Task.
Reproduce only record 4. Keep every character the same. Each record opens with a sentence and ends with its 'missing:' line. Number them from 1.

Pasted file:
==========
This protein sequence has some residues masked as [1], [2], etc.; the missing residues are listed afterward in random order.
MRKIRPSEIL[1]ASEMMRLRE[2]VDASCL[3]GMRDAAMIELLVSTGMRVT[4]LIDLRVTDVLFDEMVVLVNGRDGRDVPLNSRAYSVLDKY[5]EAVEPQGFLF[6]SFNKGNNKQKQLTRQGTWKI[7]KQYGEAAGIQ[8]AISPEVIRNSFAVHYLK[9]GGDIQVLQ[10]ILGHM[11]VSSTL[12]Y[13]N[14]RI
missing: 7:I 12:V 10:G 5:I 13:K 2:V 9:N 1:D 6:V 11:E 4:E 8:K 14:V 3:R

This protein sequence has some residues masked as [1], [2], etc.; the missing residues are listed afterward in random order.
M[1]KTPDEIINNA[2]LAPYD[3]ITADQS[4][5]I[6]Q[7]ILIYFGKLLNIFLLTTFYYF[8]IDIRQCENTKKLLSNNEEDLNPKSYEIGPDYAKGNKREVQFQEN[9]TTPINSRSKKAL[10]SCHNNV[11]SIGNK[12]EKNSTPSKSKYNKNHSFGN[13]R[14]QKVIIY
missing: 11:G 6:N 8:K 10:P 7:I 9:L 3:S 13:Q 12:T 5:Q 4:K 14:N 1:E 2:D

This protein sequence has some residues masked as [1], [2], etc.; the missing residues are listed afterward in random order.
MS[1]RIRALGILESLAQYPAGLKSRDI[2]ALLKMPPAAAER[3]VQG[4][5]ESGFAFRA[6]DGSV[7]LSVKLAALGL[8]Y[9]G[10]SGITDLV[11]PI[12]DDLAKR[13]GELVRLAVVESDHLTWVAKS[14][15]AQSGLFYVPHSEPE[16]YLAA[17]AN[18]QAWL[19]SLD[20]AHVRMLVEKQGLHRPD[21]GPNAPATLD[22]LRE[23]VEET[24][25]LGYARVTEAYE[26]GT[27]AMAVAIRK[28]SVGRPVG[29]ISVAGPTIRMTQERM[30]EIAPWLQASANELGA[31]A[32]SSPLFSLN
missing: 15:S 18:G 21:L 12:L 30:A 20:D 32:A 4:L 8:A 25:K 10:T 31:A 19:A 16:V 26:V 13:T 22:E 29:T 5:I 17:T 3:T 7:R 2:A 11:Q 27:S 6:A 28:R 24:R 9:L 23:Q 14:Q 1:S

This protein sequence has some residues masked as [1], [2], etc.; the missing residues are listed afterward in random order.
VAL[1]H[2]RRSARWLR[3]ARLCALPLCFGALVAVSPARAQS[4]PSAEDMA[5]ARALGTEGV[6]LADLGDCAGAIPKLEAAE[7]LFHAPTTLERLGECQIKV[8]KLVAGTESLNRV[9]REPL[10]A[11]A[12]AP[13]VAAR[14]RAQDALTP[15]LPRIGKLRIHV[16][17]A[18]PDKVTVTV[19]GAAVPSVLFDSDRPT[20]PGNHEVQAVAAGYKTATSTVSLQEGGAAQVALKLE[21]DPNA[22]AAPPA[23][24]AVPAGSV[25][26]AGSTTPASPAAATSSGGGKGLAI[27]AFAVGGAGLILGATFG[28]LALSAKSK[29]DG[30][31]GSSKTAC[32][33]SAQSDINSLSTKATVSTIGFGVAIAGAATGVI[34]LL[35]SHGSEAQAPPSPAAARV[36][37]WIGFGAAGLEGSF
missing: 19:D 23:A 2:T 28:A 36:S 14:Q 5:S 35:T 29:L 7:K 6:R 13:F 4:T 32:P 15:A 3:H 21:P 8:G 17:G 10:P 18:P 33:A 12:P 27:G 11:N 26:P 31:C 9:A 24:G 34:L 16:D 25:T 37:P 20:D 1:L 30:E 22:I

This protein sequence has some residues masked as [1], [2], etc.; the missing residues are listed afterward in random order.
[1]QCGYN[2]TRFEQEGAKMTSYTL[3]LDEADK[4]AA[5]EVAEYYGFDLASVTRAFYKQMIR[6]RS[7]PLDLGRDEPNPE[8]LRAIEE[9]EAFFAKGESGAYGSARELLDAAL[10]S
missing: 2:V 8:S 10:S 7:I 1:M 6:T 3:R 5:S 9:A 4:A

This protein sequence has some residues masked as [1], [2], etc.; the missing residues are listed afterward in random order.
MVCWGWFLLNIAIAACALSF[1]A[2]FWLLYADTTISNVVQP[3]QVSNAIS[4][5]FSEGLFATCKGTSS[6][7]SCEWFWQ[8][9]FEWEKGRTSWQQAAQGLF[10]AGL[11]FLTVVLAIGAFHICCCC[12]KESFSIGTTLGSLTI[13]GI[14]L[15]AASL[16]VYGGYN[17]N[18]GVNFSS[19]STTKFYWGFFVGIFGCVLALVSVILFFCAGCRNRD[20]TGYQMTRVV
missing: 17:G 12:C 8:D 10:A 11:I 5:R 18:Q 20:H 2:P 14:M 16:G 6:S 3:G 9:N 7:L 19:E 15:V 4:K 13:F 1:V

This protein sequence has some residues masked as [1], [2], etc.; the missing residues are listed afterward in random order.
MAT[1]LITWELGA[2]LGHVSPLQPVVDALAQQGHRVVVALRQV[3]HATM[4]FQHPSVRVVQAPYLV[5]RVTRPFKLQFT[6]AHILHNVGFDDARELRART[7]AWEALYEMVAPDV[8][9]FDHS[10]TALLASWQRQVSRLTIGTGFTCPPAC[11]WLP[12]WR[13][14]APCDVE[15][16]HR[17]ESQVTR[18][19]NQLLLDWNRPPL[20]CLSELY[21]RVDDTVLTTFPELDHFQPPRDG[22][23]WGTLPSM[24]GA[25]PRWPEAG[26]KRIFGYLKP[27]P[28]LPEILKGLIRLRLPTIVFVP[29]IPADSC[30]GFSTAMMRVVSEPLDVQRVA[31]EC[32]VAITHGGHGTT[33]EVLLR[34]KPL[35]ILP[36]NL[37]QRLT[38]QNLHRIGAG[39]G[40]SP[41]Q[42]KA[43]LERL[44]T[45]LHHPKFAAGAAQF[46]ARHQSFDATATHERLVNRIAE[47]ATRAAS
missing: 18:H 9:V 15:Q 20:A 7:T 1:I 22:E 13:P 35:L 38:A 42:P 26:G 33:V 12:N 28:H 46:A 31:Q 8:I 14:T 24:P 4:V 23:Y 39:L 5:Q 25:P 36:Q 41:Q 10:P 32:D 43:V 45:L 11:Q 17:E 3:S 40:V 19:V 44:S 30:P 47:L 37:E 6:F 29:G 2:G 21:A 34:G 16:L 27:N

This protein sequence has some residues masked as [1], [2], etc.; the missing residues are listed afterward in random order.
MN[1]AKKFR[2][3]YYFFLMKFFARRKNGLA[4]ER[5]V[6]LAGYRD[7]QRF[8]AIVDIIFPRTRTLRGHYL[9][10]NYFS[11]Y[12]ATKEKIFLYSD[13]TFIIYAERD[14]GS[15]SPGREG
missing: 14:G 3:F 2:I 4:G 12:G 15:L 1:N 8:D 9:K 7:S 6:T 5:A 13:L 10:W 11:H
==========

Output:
This protein sequence has some residues masked as [1], [2], etc.; the missing residues are listed afterward in random order.
VAL[1]H[2]RRSARWLR[3]ARLCALPLCFGALVAVSPARAQS[4]PSAEDMA[5]ARALGTEGV[6]LADLGDCAGAIPKLEAAE[7]LFHAPTTLERLGECQIKV[8]KLVAGTESLNRV[9]REPL[10]A[11]A[12]AP[13]VAAR[14]RAQDALTP[15]LPRIGKLRIHV[16][17]A[18]PDKVTVTV[19]GAAVPSVLFDSDRPT[20]PGNHEVQAVAAGYKTATSTVSLQEGGAAQVALKLE[21]DPNA[22]AAPPA[23][24]AVPAGSV[25][26]AGSTTPASPAAATSSGGGKGLAI[27]AFAVGGAGLILGATFG[28]LALSAKSK[29]DG[30][31]GSSKTAC[32][33]SAQSDINSLSTKATVSTIGFGVAIAGAATGVI[34]LL[35]SHGSEAQAPPSPAAARV[36][37]WIGFGAAGLEGSF
missing: 19:D 23:A 2:T 28:A 36:S 14:Q 5:S 35:T 29:L 7:K 6:R 13:F 4:T 32:P 15:A 3:H 21:P 8:G 17:G 10:P 18:P 33:A 12:P 27:G 11:N 26:P 31:C 9:A 24:G 34:L 16:D 25:T 37:P 20:D 1:L 30:E 22:I